Opinion » Open Page

Updated: January 21, 2012 23:35 IST

Allow the child its latitude

Dr. S. Dandapani
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While reading the article of Deepalakshmi in the Open Page (January 1, 2012) I felt immensely happy to have grown autonomously during my school days! (I am an octogenarian today).

I lost my father during infancy and my mother was spared the tyranny of formal schooling. Yet, she was knowledgeable and wise. The advantage of growing up in a large joint family of several cousins, aunts and uncles lies in a kind of unfettered freedom to study or not to study, to play all the time, attend school or bunk classes and go to matinee shows surreptitiously and several such escapades!

I went to school more to have fun in the classroom. Honestly speaking, I felt I had no brains to understand science or maths and my interest in history was moderate. As I was clearly out of the race with a bunch of front-row creamy layers, I used to daydream in the last row, awaiting eagerly the last bell so that I could rush to the playground to play my favourite game: volleyball. My drillmaster trained me to be a spiker because of my tall stature.

Looking back, I wonder how I survived the onslaughts of scores of exams to become a college professor! I thank my mother who allowed me to grow all by myself, neither reprimanding me for my poor scholastic performance (I failed in my Std VIII because I secured single-digit mark in maths!), nor rewarding me for passing exam after exam! I set my own priorities, my own goal and my own way of living unhindered by intrusive parentage.

Much water has flowed under the bridge over several decades. Parents today are overzealous in shaping the future of their progeny. Every examination for a youngster is a traumatic experience because of the surveillance by mother and father. Just watch the faces of people at the announcement of results. One could perceive the bearing smiles of the “rankers” and the bleeding eyes of those who missed the honour by a whisker, not to speak of the despondency of those left far behind.

Winston Churchill had a dig at his teachers and exams. He said: “They are more interested in knowing what I do not know than what I do know. While I would have willingly displayed my knowledge, they sought to fathom my ignorance.”

Have we inadvertently brainwashed students by blowing out of proportion ranks and grades as the sole yardstick of schooling? Has it not reduced schools to mere coaching shops where a relentless grinding replaces rejuvenating teacher-pupil dialogue?

The excitement of discovery, the exuberance of experimentation, the ecstasy of participation in debates and, above all, the eagerness to read for fun and enjoyment seem to be sacrificed at the altar of sharpening one's skill in responding to anticipated questions with tailor-made answers. In this process, creative thinking is decimated, convergent thinking promoted and pupil participation eliminated!

Eminent jurist N.A Palkhivala, in his convocation address at Bangalore University, observed on January 15, 1972: “As regards those who have not been as successful in their exams as they thought they deserved to be, I can only recall the words of Prof. Walter Raleigh, that the college Final and the Day of Judgement are two different exams! They may also take some consolation from the fact that A.E. Houseman, the great scholar of Greek and Latin and better known as a poet, once failed in the papers on those very languages at the Oxford University. His biographer commented, “The Nightingale got no prize at the poultry show!”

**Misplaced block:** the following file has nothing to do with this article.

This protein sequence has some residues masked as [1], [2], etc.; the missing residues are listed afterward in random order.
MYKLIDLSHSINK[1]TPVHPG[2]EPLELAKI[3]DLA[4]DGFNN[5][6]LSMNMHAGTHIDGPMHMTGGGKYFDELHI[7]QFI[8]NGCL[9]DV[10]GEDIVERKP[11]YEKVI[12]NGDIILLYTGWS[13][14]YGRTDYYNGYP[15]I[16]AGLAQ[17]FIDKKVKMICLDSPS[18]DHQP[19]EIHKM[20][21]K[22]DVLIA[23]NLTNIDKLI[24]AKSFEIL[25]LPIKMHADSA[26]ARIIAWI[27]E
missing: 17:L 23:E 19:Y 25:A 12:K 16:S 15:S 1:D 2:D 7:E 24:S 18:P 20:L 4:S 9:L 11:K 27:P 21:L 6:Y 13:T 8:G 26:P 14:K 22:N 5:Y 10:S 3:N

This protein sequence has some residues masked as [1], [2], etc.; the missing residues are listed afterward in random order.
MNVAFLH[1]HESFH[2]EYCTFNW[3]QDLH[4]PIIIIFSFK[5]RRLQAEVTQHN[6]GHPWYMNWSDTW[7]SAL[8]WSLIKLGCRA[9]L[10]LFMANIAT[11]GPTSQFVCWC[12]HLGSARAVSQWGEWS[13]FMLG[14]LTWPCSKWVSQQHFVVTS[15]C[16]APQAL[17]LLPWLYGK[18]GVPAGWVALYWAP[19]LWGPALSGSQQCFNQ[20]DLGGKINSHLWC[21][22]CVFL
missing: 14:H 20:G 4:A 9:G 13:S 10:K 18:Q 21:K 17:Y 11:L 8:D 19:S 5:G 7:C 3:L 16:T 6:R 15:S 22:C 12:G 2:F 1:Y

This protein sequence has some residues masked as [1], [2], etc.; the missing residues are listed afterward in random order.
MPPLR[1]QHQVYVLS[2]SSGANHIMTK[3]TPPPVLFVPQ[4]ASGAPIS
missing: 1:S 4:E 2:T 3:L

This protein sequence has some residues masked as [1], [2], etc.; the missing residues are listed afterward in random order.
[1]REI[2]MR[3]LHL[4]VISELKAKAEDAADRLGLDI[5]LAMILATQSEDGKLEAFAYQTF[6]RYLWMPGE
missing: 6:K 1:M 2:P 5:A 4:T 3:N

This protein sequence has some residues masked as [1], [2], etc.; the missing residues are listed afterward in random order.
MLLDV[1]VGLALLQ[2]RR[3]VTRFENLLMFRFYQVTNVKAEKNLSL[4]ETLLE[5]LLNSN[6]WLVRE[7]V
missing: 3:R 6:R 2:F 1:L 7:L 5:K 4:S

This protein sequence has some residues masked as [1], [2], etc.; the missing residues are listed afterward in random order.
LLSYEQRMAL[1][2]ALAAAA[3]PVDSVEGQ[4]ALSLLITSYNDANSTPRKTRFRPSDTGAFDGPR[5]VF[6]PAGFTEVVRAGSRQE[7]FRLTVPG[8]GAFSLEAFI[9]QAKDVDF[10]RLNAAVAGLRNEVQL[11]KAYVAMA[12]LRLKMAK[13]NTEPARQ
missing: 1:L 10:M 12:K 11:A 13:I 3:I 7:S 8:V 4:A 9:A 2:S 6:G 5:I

(The writer is a retired professor and his email ID is:

Keywords: childcareParenting

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As a student i very clearly realise the growing competition...but the wierd thing is,if the competition is between students or parents.In today's world parents want their students to know everything as the other child knows it all.They are not interested to know what the their child wants.Agreed that today's world is based on the marks scored by the child. But this should not become a reason for nightmare for the children.Parents should try to analize the capacity and capabilities of their child.Parents should support their children at the time of failures.Their ability should not becoma a matter of debate in the family.It will only make things worse for the child. children should also accept failures in a positive way. As Failure is the stepping stone to success!

from:  vidhya krishnan
Posted on: Jan 27, 2012 at 20:13 IST

The author grew up in a period where opportunities were plenty. Now it is not the case. Good opportunities are mostly based on what marks you scored unless there is a godfather or extremely fortunate (not everybody has). A second class degree student will understand the difference it plays in every stage of career. A track record of hard work is inferior to a qualification from big branded university/college at any stage of career. Parents want their children to excel because they feel that their parents did not give enough encouragement for them to excel and ended up in a state which they feel inferior by comparing themselves with someone superior. People have to develop courage to accept things as they are. At every stage in life there is someone superior and someone inferior. There is no end to miseries if comparison is the way of life.

from:  Sivakumar
Posted on: Jan 27, 2012 at 15:00 IST

I had the great privilege of being a Student (1968 - 72 Batch)studying B.Com.Ed in the Regional college of Education of Mysore where Dr.S.Dandapani was a Prof.teaching Psychology. He has been writing regularly in The Hindu for more than four decades. He is multi-talented - acclaimed as a great teacher - Writer- Singer and above all a perfect gentleman. He learnt to drive a motorbike when he was almost forty years ! He had no qualms about challenging himself. He was open to criticism and encouraged creativity. Many of us owe our position to his unflinching loyalty to his profession.